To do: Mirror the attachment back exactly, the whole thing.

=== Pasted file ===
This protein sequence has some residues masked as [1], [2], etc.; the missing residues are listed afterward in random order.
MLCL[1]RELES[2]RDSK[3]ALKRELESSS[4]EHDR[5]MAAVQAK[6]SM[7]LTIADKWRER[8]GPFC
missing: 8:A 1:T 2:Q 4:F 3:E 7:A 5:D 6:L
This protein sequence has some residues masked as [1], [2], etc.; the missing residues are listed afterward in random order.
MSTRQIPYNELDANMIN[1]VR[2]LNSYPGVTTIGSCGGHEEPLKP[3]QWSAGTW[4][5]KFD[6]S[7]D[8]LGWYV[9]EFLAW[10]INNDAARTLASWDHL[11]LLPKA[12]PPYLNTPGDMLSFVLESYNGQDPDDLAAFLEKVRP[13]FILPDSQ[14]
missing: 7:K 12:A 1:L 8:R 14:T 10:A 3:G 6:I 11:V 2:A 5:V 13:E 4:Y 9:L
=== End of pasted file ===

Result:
This protein sequence has some residues masked as [1], [2], etc.; the missing residues are listed afterward in random order.
MLCL[1]RELES[2]RDSK[3]ALKRELESSS[4]EHDR[5]MAAVQAK[6]SM[7]LTIADKWRER[8]GPFC
missing: 8:A 1:T 2:Q 4:F 3:E 7:A 5:D 6:L
This protein sequence has some residues masked as [1], [2], etc.; the missing residues are listed afterward in random order.
MSTRQIPYNELDANMIN[1]VR[2]LNSYPGVTTIGSCGGHEEPLKP[3]QWSAGTW[4][5]KFD[6]S[7]D[8]LGWYV[9]EFLAW[10]INNDAARTLASWDHL[11]LLPKA[12]PPYLNTPGDMLSFVLESYNGQDPDDLAAFLEKVRP[13]FILPDSQ[14]
missing: 7:K 12:A 1:L 8:R 14:T 10:A 3:G 6:I 11:V 2:A 5:V 13:E 4:Y 9:L